One final heave from Gators quarterback Feleipe Franks may have alleviated the preceding offensive ineptitude, but UF coach Jim McElwain wasn’t ready to let his young quarterback off the hook despite his last-second heroics.
“He had some plays he would like to have back,” McElwain said of Franks’ performance. “I think he’ll just continue to get a little better.”
Franks, who completed 18-of-28 passes for 212 yards in Saturday’s 26-20 win over Tennessee, didn’t have a completed pass travel farther than 10 yards in the air until the decisive 63-yarder to Tyrie Cleveland. Despite a 2-to-1 touchdown-to-interception ratio, Franks continually forced throws into double coverage and repeatedly missed the open wide receiver by zeroing in on a target.
But success or failure on offense won’t solely be determined by Florida’s redshirt freshman quarterback. In McElwain’s eyes, the entire offensive unit has to improve in order for Franks to reach his potential.
“Playing with some consistency, playing with some energy. Get to the line and go,” McElwain said, when asked in what areas the offense can improve. “When they do that, they go play pretty good.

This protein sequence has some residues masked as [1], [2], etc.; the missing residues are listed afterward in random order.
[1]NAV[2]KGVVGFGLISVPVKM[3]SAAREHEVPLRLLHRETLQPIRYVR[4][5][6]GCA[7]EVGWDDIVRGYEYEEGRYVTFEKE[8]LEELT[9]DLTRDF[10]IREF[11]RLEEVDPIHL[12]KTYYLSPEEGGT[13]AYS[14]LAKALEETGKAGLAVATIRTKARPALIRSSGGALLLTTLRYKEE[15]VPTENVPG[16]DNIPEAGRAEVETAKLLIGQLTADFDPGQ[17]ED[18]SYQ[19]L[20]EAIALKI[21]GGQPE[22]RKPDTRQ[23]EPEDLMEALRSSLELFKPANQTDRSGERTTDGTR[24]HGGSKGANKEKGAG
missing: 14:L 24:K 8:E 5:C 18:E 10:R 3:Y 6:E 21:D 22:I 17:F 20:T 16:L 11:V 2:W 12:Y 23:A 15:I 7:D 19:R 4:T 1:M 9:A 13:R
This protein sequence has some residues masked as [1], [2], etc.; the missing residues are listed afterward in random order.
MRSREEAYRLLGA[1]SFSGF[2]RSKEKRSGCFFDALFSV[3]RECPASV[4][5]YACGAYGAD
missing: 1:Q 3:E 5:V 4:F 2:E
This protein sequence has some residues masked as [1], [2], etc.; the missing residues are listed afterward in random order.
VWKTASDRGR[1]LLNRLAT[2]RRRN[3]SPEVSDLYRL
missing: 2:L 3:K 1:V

“Sometimes in life, it’s not about being afraid to be wrong, but rather think what it is to be right. And we just wait to shoot ourselves.”
If there was a unit that didn’t shoot UF in the foot, however, it was the offensive line.
After opening with a dud in Arlington, Tex., senior wide receiver Brandon Powell credited Florida’s offensive line with giving Franks ample time to run the offense.
“Our offensive line was pumped the whole game. I’ve never seen them have that much juice before, blocking and giving Feleipe time to throw the ball,” Powell said. “He was getting the ball in our hands and making plays.”
But even though Franks saved his best throw of the night for last, and the Gators likely won’t face a defensive line as weak as Tennessee’s on a regular basis, the game-winning pass exemplified the potential UF’s offense possesses with Franks in command.
And in Franks’ eyes, the offense can only continue to progress as Florida’s season does.
“We have, and I still believe, some of the greatest players in the country,” Franks said. “And when we all put our chemistry together and we’re all communicating and we’re all on the same page then we’re really lethal at offense. And I think towards the end it showed that. We’re only going to improve.”